For 51 days prior to September 12, when hundreds of fish were found dead or dying in the Jones Falls, the Fleischmann’s Vinegar Co. factory near Cold Spring Lane operated with its water pollution system inactive.
Why wasn’t the system working?
Because the sulfur dioxide (SO2) tanks, which treat the wastewater, hadn’t been refilled after they ran empty on July 24, allowing high concentrations of chlorine to enter the stream, the Maryland Department of the Environment (MDE) concluded in inspection reports obtained by The Brew.
Hours after the fish kill was reported by Blue Water Baltimore, acting on a tip from a concerned citizen, the vinegar factory was still discharging wastewater with 0.44 mg/L residue chlorine – or 4½ times the legal limit of <0.1 mg/L, according to MDE.
By late afternoon on September 12, the factory had reactivated one of the SO2 tanks, and some fish were observed swimming without apparent distress near the outfalls.
However, MDE’s Fish Kill Investigation Section had counted 160 dead suckers downstream.
Earlier, Blue Water staffers Barbara Johnson and Alice Volpitta estimated a total fish kill of 1,000. They included suckers, crawfish and several mature American eel, considered an endangered species.
Violations and a Mystery Pipe
The unfilled tanks were one of eight violations of environmental laws found by MDE, which has ordered the factory to install additional SO2 tanks and design a system so that water treatment runs continuously.
The other violations included:
• Failure to notify MDE that it was discharging more than double its allowed flow of industrial water into the Jones Falls. Over the last four quarters, the facility has averaged a daily outflow of 643,383 gallons compared to its permitted allowance of 295,000 gallons.
• Discharge of wastewater from an unlisted outfall, which must either be approved by MDE or permanently capped.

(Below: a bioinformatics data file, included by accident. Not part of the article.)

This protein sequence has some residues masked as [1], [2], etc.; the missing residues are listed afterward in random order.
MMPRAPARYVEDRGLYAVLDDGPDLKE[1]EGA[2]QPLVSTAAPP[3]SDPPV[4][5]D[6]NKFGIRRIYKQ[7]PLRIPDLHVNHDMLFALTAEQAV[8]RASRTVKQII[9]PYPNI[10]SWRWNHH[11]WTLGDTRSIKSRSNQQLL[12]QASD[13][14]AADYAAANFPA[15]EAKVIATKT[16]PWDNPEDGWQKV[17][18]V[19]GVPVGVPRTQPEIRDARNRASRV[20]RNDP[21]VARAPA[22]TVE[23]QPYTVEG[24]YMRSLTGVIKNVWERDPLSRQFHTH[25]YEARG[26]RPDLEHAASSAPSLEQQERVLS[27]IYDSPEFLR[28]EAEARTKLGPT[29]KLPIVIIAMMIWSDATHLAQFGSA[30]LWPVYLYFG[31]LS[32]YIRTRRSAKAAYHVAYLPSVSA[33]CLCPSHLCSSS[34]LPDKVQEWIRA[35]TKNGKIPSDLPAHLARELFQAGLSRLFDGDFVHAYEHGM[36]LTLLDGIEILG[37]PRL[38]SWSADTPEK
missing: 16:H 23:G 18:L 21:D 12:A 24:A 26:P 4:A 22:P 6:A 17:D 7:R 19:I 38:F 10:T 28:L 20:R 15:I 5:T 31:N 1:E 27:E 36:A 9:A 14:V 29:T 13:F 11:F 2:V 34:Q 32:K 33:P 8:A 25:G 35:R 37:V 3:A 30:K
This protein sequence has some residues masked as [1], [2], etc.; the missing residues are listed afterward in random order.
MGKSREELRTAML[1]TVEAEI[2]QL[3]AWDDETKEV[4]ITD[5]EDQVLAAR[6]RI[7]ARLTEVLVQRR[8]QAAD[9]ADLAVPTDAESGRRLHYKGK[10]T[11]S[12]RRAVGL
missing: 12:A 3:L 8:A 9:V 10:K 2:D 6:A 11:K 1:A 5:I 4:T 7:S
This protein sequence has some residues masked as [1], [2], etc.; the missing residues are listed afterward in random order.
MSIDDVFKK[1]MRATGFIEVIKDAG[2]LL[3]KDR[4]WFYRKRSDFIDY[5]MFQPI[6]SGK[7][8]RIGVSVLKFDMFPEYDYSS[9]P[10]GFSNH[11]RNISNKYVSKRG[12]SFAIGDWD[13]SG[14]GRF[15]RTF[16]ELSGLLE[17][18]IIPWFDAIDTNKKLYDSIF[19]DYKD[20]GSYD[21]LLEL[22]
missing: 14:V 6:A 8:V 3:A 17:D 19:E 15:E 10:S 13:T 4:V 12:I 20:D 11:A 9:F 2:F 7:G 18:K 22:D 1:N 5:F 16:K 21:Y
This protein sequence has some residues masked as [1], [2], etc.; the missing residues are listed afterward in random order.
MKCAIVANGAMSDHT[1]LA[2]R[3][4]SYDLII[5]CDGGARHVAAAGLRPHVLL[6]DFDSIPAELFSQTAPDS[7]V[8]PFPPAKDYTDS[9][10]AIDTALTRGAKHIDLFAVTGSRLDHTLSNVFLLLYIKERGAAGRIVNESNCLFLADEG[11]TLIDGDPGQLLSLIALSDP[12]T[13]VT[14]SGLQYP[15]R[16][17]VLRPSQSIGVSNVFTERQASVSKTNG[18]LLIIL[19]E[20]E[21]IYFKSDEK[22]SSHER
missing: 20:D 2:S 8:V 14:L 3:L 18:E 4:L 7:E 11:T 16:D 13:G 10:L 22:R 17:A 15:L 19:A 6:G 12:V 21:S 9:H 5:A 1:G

• Use of a city-owned stormwater pipe to discharge low pH (acidic) water from the factory into the Jones Falls.
Dye readings “identified that some discharge was entering the pipe from a tie-in with the Fleischmann’s facility,” the report noted.
Plant manager Angela Campbell said she had no knowledge of any underground tie-in between the factory and the storm pipe. Maps produced by Baltimore City showed the pipe dates back to 1955, if not earlier.
19th Century Origins
The Fleischmann’s site, located just north of the Cold Spring Lane overpass of I-83, has been used by industry since the mid-19th century.
Originally one of many cotton-duck mills that lined the banks of the Jones Falls, using the stream’s rapidly descending water to power machinery, the original stone building was expanded and later converted to food processing.
Fleischmann’s has averaged a daily outflow of 643,383 gallons of wastewater, compared to its permitted allowance of 295,000 gallons.
In 2001, the Burns Philip Food Co. sold the plant to Fleischmann’s, which bills itself as the world’s largest producer of commercial vinegar.
The Baltimore factory is one of seven factories serving North America. In 2018, Kerry Group, an Ireland-based food and flavor products conglomerate, acquired Fleischmann’s, which is headquartered in Cerritos, Calif.
No Fines Assessed
MDE has not assessed any fines against either Fleischmann’s or the Kerry Group for the fish kill.
MDE spokesman Jay Apperson said the absence of fines is part of the agency’s established compliance strategy.
“A decision on whether penalties will be assessed typically occurs later in the enforcement process, normally after we have determined the facility has returned to compliance,” he explained, adding:
“Continued non-compliance can increase the amount of any financial penalty that might be assessed.”
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